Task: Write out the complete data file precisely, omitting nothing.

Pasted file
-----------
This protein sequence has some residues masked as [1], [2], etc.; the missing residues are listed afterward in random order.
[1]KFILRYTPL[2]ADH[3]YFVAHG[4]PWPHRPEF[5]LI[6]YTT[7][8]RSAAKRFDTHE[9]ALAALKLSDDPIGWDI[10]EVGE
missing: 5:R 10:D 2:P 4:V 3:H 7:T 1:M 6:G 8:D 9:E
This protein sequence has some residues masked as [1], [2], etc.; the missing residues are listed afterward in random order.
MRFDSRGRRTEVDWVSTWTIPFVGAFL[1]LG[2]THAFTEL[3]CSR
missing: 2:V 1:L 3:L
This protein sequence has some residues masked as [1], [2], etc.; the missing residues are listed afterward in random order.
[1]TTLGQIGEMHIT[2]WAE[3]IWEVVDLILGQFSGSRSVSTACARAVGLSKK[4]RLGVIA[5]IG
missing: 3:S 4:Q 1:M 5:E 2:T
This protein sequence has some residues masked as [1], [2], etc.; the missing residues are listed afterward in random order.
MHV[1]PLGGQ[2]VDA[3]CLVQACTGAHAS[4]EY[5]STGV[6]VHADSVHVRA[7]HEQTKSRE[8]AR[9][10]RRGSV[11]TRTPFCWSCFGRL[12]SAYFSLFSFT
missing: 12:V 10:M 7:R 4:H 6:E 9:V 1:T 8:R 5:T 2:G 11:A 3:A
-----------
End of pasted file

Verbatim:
This protein sequence has some residues masked as [1], [2], etc.; the missing residues are listed afterward in random order.
[1]KFILRYTPL[2]ADH[3]YFVAHG[4]PWPHRPEF[5]LI[6]YTT[7][8]RSAAKRFDTHE[9]ALAALKLSDDPIGWDI[10]EVGE
missing: 5:R 10:D 2:P 4:V 3:H 7:T 1:M 6:G 8:D 9:E
This protein sequence has some residues masked as [1], [2], etc.; the missing residues are listed afterward in random order.
MRFDSRGRRTEVDWVSTWTIPFVGAFL[1]LG[2]THAFTEL[3]CSR
missing: 2:V 1:L 3:L
This protein sequence has some residues masked as [1], [2], etc.; the missing residues are listed afterward in random order.
[1]TTLGQIGEMHIT[2]WAE[3]IWEVVDLILGQFSGSRSVSTACARAVGLSKK[4]RLGVIA[5]IG
missing: 3:S 4:Q 1:M 5:E 2:T
This protein sequence has some residues masked as [1], [2], etc.; the missing residues are listed afterward in random order.
MHV[1]PLGGQ[2]VDA[3]CLVQACTGAHAS[4]EY[5]STGV[6]VHADSVHVRA[7]HEQTKSRE[8]AR[9][10]RRGSV[11]TRTPFCWSCFGRL[12]SAYFSLFSFT
missing: 12:V 10:M 7:R 4:H 6:E 9:V 1:T 8:R 5:T 2:G 11:A 3:A